Thomas Campe of Nazeing, Essex
November 1561 – February 1625
Essex Witch Trials of 1612
1st cousin 14x removed
In medieval times many people believed that unexpected events such as a cow dying were the result of witches.
Criminal action began in 1521 when the Pope Leo X issued a papal bull enabling religious court to order the execution of people convicted of witchcraft.
This began a major campaign throughout Europe which to some extent was inflamed by the church.
In England King Henry V111 was concerned that the religious courts would order execution and passed the first Witchcraft Act in 1542. This brought him some problems with some allegations being made that his wife Anne Boleyn was a witch as she had 6 fingers and a mole on her neck . These deformities were considered one of the marks of a witch.
In 1547 the Witchcraft Act was repealed by King Edward V1 but on the accession of Elizabeth 1 another Witchcraft Act was passed in 1562.
The fist trials of witches were recorded in Chelmsford in 1566 which saw Agnes Waterhouse hanged as a witch.
Before ascending the English Throne James 1 attended a trial at North Berwick of several women accused of trying to create a storm that would drown James 1 and his wife on a recent trip to Denmark.
He became so convinced about the threat that in 1597 he wrote a book called ‘the Daemonologie which condemned witchcraft’.
There were already laws in place to outlaw witchcraft but in 1604 James 1 passed a new stronger statute which contained his statement that witches were loathe to confess without torture.
The notorious Matthew Hopkins ‘ The Witch-finder General’ was born during this period and from 1644 launched his witch finding campaign in Essex and Suffolk, partly based of the book written by James 1. Although Matthew Hopkins was based in the Essex Town of Manningtree which was 30 miles away from this area , his brother John Hopkins had a local connection being appointed at Presbyterian Minister of South Fambridge in 1645 at the height of witch finding campaign.
Witchcraft trials which only stopped when his act was repealed by King George II in 1736 although the last person convicted in England was in 1712 and the last execution for witchcraft in Scotland was in 1722.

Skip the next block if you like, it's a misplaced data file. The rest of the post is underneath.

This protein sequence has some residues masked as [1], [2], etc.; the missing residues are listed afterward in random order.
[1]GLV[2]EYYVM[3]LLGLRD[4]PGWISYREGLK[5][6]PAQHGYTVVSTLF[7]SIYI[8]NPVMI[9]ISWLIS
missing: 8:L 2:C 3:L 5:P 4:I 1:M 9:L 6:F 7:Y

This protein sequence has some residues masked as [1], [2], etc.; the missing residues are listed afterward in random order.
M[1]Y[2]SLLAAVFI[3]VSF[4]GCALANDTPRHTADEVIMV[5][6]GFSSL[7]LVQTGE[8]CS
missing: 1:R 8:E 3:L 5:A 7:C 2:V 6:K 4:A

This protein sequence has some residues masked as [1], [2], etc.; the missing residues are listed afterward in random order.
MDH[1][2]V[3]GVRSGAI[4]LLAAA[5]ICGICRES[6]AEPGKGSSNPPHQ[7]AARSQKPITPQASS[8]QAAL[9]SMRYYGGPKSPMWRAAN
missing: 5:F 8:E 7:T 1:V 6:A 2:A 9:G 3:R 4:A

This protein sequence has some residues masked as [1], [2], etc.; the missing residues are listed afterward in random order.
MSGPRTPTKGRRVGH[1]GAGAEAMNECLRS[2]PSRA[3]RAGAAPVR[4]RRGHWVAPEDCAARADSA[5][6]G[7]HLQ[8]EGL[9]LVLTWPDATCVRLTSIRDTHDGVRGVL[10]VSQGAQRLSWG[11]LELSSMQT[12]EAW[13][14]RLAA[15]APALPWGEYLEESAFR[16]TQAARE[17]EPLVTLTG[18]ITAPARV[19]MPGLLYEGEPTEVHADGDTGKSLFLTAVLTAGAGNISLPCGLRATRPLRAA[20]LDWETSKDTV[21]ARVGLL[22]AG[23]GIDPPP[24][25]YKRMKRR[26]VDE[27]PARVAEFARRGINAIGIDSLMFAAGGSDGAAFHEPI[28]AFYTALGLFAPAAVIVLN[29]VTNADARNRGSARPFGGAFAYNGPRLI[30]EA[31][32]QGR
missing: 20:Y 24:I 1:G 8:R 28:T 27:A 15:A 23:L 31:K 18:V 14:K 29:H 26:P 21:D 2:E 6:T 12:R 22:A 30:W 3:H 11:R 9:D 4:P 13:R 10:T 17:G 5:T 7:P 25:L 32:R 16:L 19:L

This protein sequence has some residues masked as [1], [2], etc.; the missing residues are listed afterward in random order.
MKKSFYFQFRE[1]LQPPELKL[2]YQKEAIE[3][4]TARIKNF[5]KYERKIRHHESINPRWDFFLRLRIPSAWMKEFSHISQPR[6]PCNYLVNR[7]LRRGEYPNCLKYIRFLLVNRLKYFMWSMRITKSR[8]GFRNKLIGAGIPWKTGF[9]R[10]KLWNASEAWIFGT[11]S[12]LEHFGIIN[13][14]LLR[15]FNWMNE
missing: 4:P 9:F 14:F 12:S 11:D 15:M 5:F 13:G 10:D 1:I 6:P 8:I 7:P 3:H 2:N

Thomas Campe of Nazeing, Essex
Thomas Campe was born about November 1561 in Nazeing, Essex he was one of six children born to Robert (1537 – 1608) and Joan Campe (1539 – 1612). He was baptized on the 7 December 1561 in the parish church of All Saints, Nazeing.
The family had strong links with Nazeing and the neighbouring villages of Epping and Roydon, Thomas was a village Yeoman and so held land and employed labourers to work it.
He married in 1589 in the village of High Ongar, Essex to Avis Clark (1570 – 1611) and had six children.
His wife passed away through childbirth in 1611.
In 1612, Thomas Campe, Mary Clark (his sister-in-law) and Giles Payson were all accused of witchcraft – the accused were dragged into court for offending against the article concerning soothsaying, charms, and other offences. The trial was Held over till next court, but luckily they were all cleared of charges.
It’s very likely that a degree of torture was used, an act passed by James I in 1604.
in 1604 James 1 passed a new stronger statute which contained his statement that witches were loathe to confess without torture.
Thomas Campe died early 1625, leaving behind a detailed will dated: 4 March 1625.
My Relationship to Thomas Campe
Thomas CAMPE (1561 – 1625)
is my 1st cousin 14x removed
Robert CAMPE (1537 – 1608)
father of Thomas CAMPE
Thomas ‘of Nazeing, Roydon & Epping’ CAMPE (1507 – 1560)
father of Robert CAMPE
William CAMPE (1535 – 1598)
son of Thomas ‘of Nazeing, Roydon & Epping’ CAMPE
William CAMPE (1561 – 1614)
son of William CAMPE
Rebecca CAMP (1586 – )
daughter of William CAMPE
Sarah BENNETT (1609 – )
daughter of Rebecca CAMP
Thomas STRACY (1635 – 1717)
son of Sarah BENNETT
Elizabeth STRACY (1661 – )
daughter of Thomas STRACY
Elizabeth TILBURY (1698 – )
daughter of Elizabeth STRACY
Charles GRAY (1728 – )
son of Elizabeth TILBURY
William GRAY (1754 – 1830)
son of Charles GRAY
Richard GRAY (1798 – 1877)
son of William GRAY
Charles GRAY (1830 – 1898)
son of Richard GRAY
Mary Ann MUMFORD (1853 – 1916)
daughter of Charles GRAY
Ernest James JANES (1888 – 1942)
son of Mary Ann MUMFORD
Rosie May JANES (1930 – 1997)
daughter of Ernest James JANES
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